LYNN HOOPINGARNER | A banner month for women

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As some of you know, the epic January rains flooded my basement which lead to a “fun” cleanup project. One of the actual fun things was finding some things that I hadn’t seen in years, including my design notebook from the very first Women’s History Month Banner Project in 1996. I had to get out the calculator, that was twenty-seven years ago!

At the time I was serving on the Women’s Advisory Council. We were struggling to find something to highlight famous women in history and I had recently seen light pole banners (they were newish at that time) and suggested we make our own banners. We had a time crunch, only 45 days until March 1. I have been a philatelist ever since I inherited my great-grandfather’s small stamp collection as a child and knew that the U.S. Post Office had issued dozens of stamps celebrating famous women. I wondered if we could use those images—we had no time or budget to create our own art. We put in a call to our local post master and somehow got them to let us use the stamp images and then quickly found a wonderful graphic artist to implement our design. Of course, it had to be purple, white and yellow (the colors of the Suffrage Movement) and in barely a month we had produced and installed eighteen banners!

It was the first time ever that the Post Office had done such a project. And they went one better, especially for us philatelists, they issued a cancellation cover of the most recent stamp, Bessie Coleman, African American aviation pioneer. They printed a special envelope with an image her stamp and that of Amelia Erhart, affixed Bessie’s stamp and then created a special cancellation for the day—note the date Leap Day 1996.

While my original dream of having purple Women’s History Month banners the length of Route 66 to the pier in Santa Monica has not yet happened, each year in March I love seeing the new banners and all the beautiful women down the boulevard. This year Nadia Sutton joins the pantheon along with Ruth Williams. I may be wrong, but I believe Nadia even served on the Council that very year this project started. I looked for a list of 1996 Council Members but had no luck.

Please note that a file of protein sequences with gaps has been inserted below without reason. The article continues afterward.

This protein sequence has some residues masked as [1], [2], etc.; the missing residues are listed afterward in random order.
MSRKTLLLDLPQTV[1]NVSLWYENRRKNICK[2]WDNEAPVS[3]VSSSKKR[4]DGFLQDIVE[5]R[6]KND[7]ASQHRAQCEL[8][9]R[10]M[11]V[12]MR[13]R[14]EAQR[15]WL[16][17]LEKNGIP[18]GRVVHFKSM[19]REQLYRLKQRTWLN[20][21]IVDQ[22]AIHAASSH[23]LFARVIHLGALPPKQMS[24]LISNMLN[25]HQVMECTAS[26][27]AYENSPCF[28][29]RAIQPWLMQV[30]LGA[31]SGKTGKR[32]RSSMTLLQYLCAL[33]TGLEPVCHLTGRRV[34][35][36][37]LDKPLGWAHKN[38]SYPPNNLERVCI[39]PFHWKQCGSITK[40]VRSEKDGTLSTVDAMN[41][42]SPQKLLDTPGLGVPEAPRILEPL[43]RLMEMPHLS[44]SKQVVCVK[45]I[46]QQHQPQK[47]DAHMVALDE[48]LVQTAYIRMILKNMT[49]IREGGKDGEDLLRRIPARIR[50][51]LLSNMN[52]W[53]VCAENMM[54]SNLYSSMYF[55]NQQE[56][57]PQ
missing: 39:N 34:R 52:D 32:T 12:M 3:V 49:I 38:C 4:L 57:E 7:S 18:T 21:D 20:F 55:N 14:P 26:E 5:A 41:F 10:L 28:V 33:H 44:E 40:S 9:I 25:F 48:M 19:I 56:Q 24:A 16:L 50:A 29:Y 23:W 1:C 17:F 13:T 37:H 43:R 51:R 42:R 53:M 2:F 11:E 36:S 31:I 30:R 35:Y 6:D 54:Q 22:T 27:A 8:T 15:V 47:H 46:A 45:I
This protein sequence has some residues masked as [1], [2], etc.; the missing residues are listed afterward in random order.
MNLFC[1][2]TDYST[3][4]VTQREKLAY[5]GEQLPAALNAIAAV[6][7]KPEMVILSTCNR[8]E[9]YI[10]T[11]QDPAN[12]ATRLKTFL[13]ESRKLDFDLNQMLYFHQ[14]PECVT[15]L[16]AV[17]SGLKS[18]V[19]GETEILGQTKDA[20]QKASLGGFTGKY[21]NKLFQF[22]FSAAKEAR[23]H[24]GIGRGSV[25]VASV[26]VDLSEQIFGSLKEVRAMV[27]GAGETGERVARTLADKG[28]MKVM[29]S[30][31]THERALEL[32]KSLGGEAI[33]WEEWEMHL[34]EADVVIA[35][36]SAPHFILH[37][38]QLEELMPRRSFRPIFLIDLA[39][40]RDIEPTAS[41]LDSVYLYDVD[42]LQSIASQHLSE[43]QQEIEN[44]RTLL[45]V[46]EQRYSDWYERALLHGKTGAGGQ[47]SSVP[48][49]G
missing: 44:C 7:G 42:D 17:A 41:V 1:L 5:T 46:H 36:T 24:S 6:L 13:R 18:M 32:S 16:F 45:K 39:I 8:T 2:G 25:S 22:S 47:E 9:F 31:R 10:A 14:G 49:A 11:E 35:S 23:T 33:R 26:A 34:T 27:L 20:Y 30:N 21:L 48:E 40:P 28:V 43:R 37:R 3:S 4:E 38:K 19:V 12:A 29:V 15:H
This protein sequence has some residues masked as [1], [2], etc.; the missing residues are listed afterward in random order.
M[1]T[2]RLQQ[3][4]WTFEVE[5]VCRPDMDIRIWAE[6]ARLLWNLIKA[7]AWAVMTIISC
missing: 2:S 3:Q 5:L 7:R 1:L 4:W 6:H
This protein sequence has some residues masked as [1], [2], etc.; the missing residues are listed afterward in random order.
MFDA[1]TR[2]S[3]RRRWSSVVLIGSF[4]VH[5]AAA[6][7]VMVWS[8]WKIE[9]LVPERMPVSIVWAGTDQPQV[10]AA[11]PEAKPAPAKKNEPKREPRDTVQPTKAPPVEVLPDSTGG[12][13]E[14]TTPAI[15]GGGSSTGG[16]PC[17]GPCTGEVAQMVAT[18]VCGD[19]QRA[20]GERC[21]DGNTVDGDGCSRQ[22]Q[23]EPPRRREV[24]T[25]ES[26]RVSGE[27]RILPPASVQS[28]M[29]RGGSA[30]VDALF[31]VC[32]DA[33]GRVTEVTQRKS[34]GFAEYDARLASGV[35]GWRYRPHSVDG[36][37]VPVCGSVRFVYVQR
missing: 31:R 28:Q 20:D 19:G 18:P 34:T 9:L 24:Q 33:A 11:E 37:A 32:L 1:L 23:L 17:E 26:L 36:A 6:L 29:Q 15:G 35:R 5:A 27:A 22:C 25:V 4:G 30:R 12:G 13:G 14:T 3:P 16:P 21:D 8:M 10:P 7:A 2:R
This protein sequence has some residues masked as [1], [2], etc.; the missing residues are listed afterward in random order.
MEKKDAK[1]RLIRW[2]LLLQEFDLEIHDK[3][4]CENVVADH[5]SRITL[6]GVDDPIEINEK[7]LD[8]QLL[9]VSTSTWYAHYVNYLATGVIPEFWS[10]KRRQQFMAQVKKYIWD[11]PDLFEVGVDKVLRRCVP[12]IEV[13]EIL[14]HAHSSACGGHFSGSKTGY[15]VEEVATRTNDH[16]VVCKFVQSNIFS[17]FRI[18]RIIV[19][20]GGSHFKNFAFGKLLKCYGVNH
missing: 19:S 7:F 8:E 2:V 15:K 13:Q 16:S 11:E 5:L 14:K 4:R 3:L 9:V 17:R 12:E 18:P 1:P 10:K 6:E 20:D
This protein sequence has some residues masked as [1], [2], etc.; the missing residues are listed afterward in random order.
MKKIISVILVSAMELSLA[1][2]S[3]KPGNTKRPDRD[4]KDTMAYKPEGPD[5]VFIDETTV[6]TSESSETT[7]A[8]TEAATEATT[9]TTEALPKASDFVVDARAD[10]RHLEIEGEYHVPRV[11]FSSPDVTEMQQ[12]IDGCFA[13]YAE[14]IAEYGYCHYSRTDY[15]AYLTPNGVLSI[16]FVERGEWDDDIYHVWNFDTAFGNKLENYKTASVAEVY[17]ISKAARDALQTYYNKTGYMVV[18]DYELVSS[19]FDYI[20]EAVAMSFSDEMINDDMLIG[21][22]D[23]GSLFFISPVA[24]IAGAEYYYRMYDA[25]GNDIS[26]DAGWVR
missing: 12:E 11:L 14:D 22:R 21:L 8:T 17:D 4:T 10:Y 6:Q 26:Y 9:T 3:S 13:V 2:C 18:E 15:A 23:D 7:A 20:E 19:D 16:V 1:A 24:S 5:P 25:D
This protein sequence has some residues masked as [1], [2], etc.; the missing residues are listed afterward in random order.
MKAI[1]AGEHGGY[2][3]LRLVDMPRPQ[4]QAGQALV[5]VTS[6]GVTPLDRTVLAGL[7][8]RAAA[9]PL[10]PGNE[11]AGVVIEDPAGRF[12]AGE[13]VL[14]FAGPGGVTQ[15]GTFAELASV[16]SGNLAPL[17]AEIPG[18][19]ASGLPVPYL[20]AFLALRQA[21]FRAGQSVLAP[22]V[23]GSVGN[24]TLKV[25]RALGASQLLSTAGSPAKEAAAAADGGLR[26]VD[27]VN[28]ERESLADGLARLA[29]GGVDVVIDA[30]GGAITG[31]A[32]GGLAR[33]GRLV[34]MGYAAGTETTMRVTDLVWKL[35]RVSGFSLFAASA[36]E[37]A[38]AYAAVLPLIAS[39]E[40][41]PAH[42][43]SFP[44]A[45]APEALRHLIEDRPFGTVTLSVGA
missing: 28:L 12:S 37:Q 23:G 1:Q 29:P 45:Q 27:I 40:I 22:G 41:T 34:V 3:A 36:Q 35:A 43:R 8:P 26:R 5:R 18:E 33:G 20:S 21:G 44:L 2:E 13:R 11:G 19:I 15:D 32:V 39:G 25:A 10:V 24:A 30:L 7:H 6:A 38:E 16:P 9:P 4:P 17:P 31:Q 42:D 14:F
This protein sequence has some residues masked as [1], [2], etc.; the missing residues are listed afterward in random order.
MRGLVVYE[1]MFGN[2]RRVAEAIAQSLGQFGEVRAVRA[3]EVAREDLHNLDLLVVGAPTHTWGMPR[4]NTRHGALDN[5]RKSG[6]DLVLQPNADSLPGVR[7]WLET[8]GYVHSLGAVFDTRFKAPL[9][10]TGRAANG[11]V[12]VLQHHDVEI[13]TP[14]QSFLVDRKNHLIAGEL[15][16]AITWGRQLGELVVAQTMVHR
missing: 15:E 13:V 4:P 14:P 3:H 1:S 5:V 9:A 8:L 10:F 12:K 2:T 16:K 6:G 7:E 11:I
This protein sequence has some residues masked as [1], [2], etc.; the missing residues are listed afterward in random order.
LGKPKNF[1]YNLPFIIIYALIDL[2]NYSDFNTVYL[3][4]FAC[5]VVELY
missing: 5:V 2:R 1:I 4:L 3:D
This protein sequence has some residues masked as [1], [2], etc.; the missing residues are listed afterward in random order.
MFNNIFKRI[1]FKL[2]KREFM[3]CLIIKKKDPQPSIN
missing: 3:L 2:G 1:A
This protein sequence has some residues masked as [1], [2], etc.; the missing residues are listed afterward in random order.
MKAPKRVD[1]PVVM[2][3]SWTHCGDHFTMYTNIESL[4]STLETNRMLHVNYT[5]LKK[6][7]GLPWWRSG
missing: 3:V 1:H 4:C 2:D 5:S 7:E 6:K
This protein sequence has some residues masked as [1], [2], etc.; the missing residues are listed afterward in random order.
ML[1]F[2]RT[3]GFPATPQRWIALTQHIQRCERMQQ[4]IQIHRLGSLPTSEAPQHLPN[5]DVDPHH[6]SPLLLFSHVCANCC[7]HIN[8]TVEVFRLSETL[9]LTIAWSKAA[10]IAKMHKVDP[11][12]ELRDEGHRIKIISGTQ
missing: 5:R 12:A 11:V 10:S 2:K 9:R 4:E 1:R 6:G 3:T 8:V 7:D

I don’t have pictures of all of the original banners but I do have the original stamp list we used for the banners. Those, along with the original press releases, make for an interesting time capsule. It was a fun project that I am glad has continued. Maybe the next team will take up the baton and run it on down to the pier.

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Renee Sotile
Renee Sotile
11 months ago

What an amazing tradition to get started in WeHo….Thank you, Lynn

Josh Kurpies
Josh Kurpies
11 months ago

Thank you for sharing this with us Lynn. I love reading these types of stories that add detail and life to some of the annual projects that I sometimes just take for granted.

Alan Strasburg
Alan Strasburg
11 months ago

What a wonderful first-hand account of WeHo history. I remember those banners and I applaud the work of the commission in making them happen. Hands-on, grassroots participation at its finest. Thanks, Lynn!

Joseph Balogna
Joseph Balogna
11 months ago

Um, no, I had no idea that January rains flooded your basement.

Jaimie
Jaimie
11 months ago
Reply to  Joseph Balogna

Lynn didn’t say you knew unless your name is “Some Of You”. Your comment is crude & above all, not funny. Having your basement, or anywhere else in your house, flooded, is a very traumatic & distressing experience that I hope I never have again, nor would I ever wish it upon my worst enemy. Congratulations on your “discovery”, Lynn, & good luck with your ongoing historically important project.

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